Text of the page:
Glossary: Predatory Lending

The Cunningham family became homeowners through the #NACAPurchase Program. Image Courtesy of Neighborhood Assistance Corporation of America (NACA).

The Cunningham family became homeowners through the #NACAPurchase Program.  Image Courtesy of the Neighborhood Assistance Corporation of America (NACA).

Merriam-Webster’s defines the word predatory as, “wrongly harming or using others for pleasure or profit;” and lending is defined an act “to give for temporary use on condition that the same or its equivalent will be returned.” Conversly, Investopedia defines predatory lending as, “unscrupulous actions carried out by a lender to entice, induce and/or assist a borrower in taking a mortgage that carries high fees, a high interest rate, strips the borrower of equity, or places the borrower in a lower credit rated loan to the benefit of the lender.”

Predatory lenders aren’t overtly suspicious characters waiting to pounce on unassuming individuals. Some of the main culprits include a few of the largest lending companies in the United States; Ameriquest and Countrywide are two known culprits.

A lack of knowledge is a key criteria these predators use to their advantage. The manifestations of predatory lending have burdened several populations, especially communities of color, new homeowners, and low income homeowners.

One of the ways to fight back is to understand the manipulative language used. Current homeowners and future homeowners (or anyone who will ever need to borrow money) should familiarize themselves as a means to avoid falling victim to predatory lending.

  • Fees: All of the disclosures on loans will explain these items in words that require a degree in finance. Mortgage News Daily says, the key is to remember that any loan with fees over 5 percent of the loan amount is a sign of a predatory loan.
  • Prepayment Penalties: According to the National Association of Consumer Advocates, a vast majority of subprime loans carry a prepayment penalty. Subprime loans are for borrowers who do not qualify for prime loans (much lower interest rates) due to low credit scores or low income. The interest rates are higher on subprime loans so the borrower may feel inclined to pay it off early. Bad idea. An astounding 80 percent of these loans have penalties for paying early.
  • Steering & Targeting: Lenders tend to target senior citizens and communities of color utilizing aggressive sales tactics, despite the fact that more than half of this targeted population could have qualified for prime loans with lower interest rates.
  • Loan Flipping: Once you sign up for the loan at a certain interest rate, the lender convinces you to repeatedly refinance the loan for a longer-term loan. The lender may make it seem like it is in your best interest to refinance, but the benefit is only for them. Refinancing results in new fees that get rolled into the principal amount of the new loan (not in your best interest).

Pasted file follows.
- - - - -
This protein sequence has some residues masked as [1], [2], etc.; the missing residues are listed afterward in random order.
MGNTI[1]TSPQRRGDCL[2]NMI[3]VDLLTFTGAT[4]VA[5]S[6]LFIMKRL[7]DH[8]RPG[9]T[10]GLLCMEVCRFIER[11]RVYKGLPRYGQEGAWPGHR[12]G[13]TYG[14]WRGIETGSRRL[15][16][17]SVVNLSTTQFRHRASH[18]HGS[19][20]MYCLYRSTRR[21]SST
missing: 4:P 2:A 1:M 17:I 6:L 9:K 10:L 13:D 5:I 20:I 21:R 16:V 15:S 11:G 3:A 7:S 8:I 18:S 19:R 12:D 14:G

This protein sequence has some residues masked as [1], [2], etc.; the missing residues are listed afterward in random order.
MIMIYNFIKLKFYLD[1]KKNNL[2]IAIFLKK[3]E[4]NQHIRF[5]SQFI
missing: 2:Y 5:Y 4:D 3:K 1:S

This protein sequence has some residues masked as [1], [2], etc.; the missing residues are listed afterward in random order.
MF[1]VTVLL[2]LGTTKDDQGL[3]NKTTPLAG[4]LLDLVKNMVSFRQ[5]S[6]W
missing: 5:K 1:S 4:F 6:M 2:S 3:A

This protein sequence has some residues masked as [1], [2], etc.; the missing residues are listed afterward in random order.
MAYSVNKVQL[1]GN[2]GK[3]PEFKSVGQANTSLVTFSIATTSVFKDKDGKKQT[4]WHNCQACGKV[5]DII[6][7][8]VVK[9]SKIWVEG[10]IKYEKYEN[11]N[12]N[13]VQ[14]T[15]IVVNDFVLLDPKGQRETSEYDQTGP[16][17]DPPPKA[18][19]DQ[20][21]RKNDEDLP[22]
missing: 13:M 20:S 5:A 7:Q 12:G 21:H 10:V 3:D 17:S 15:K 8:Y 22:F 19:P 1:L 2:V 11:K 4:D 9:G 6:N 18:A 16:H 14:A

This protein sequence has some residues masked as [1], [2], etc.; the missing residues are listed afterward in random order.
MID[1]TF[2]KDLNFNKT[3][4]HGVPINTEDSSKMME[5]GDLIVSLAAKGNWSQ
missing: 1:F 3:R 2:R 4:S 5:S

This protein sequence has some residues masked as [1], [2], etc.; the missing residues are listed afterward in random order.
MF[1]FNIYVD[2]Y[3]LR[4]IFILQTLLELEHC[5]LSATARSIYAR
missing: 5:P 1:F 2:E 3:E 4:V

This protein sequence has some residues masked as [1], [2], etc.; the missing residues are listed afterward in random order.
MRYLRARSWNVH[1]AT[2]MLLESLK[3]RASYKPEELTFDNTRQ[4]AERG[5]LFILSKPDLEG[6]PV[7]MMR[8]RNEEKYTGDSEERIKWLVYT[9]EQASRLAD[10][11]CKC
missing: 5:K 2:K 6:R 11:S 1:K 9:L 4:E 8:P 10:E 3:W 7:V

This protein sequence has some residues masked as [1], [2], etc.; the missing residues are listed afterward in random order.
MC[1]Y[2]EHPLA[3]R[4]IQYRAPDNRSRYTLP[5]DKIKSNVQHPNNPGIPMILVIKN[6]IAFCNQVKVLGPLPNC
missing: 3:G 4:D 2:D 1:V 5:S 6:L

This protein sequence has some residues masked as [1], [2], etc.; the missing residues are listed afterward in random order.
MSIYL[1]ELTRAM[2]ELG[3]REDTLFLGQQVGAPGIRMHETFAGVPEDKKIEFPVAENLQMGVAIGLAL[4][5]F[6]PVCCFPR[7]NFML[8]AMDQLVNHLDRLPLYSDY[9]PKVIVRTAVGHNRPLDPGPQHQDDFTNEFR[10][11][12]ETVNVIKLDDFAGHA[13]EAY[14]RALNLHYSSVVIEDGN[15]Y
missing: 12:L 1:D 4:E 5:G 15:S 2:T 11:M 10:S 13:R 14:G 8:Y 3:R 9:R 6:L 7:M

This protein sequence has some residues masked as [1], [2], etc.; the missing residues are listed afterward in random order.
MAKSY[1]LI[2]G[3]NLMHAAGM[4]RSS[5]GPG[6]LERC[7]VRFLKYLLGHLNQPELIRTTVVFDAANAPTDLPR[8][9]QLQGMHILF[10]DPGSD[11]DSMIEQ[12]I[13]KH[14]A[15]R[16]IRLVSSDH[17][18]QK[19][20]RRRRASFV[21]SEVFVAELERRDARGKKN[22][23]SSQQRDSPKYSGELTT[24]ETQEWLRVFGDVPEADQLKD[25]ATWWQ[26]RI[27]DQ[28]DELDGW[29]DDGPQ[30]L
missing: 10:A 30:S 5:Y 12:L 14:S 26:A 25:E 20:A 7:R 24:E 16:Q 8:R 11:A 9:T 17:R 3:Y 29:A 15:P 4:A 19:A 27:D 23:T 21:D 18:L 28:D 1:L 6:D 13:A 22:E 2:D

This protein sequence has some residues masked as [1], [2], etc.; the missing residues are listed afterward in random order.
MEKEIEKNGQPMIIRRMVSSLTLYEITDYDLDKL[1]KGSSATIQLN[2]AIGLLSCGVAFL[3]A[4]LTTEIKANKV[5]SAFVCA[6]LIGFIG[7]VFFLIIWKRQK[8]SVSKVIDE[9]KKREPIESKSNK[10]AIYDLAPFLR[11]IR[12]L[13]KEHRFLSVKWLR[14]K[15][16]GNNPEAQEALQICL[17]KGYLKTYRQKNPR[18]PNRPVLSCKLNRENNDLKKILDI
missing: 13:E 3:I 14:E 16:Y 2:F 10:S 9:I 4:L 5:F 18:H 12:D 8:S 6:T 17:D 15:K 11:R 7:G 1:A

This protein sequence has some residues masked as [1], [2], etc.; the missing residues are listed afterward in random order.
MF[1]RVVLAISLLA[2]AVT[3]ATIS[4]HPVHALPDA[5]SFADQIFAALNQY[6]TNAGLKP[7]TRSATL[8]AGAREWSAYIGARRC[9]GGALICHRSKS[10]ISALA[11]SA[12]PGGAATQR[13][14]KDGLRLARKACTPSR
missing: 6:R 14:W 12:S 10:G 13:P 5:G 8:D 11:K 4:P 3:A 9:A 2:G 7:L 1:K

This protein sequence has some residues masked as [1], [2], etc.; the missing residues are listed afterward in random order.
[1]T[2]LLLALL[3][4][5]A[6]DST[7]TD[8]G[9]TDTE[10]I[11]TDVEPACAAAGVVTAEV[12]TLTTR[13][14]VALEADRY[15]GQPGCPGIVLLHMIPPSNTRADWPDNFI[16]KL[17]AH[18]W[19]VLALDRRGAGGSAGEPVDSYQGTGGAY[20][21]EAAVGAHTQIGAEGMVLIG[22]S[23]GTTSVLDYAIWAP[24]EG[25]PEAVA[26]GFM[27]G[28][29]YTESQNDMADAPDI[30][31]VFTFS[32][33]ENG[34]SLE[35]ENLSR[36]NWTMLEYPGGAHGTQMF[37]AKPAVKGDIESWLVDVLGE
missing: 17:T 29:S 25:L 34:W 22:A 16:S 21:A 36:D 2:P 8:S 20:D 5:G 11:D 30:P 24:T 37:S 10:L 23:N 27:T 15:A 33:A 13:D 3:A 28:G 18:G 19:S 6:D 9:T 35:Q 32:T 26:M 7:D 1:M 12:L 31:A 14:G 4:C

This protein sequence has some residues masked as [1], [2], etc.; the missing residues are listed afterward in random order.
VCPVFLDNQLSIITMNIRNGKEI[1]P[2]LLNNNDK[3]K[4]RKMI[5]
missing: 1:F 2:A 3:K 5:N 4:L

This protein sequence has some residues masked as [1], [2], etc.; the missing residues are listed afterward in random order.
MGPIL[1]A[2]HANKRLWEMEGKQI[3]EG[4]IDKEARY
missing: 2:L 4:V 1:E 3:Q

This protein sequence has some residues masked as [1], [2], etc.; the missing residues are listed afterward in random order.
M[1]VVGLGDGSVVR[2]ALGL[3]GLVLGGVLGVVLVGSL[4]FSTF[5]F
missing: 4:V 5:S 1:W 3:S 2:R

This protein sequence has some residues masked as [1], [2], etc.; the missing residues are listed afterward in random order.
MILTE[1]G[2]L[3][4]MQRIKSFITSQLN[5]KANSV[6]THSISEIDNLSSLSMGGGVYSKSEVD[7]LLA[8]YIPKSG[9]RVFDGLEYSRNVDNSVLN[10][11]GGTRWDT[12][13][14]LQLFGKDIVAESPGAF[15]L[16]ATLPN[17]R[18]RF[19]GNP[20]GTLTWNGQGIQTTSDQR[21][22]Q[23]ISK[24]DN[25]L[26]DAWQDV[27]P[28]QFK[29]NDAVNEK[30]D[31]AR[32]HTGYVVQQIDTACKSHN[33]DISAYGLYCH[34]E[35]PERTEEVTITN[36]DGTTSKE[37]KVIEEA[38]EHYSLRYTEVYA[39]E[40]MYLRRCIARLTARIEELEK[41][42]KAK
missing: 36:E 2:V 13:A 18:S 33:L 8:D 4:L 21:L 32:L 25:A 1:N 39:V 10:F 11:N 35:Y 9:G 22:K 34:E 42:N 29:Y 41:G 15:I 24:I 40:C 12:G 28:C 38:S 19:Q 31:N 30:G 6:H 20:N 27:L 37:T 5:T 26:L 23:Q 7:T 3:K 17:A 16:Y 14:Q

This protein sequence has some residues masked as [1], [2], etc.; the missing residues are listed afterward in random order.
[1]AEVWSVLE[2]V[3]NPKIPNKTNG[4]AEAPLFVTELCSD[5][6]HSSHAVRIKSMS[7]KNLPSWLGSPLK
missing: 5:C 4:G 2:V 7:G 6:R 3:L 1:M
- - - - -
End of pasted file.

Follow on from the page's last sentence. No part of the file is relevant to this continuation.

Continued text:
• Bait and Switch: Of all of the predatory lending tactics, I think this is the worst one. Lenders will come into your home and tell you they have the best loan for you at the lowest interest rate in the market. Everything is great at the beginning of the process, but when closing, what they have on paper is not what they promised on their way in. Don’t accept this change, you can get better if you do more research.

Other tactics to beware of can be found on the websites below. Always ask for the disclosures in writing, at the beginning and at the end. Be knowledgeable of your credit rating so that you already know what you qualify for. Most importantly, do not go into a loan that has an adjustable interest rate. Know the best-case and worst-case scenario for any loan you sign up for.

ResponsibleLending.org

Washington State Department of Financial Institutions

Neighborhood Assistance Corporation of America

By Melissa Bautista

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2 Comments

  1. Jessica N.

     /  December 7, 2014

    It is so important to draw attention to this issue because predatory lending is so easy for anyone to fall victim to. Related to this problem, on a smaller scale, but relied on by nearly ten percent of Americans, are services from check cashing centers. These places profit off of charging fees to individuals who do not have a bank account, just to access their own money. Unfortunately it is overwhelmingly marginalized communities that fall victim to this abuse. While it is nice to know that there are services out there to help people educate and protect themselves from this type of manipulation, it is even more important to create awareness and move towards policy change. Without stricter policies for lenders to adhere to, they will continue to profit off of less fortunate borrowers. Thank you for bringing attention to this important topic.

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  2. Caroline

     /  September 28, 2015

    Predatory lending seems to be rampant, merely moving substance not mode. We received a cold call from a loan company, a few years ago. They tried to sell my husband a refinancing package. My husband amuses himself with conversational improv when these calls happen, always taking things to the extreme. He mentioned to the caller that he had defaulted on his current loan several times (not true, but sounded ridiculous). That company was so unethical that the caller said it didn’t matter. My husband replied incredulously, asking to make sure they were still making the offer.

    In the end, of course we all ended up laughing, though the caller didn’t. That person was sticking to his script, all the way to the sad end: they don’t care what they get, whether people can repay or not, whether they’ll be upended if they’re in over their heads. Honestly, I’m not sure what the answer is, except not to do anything of the sort over the telephone.

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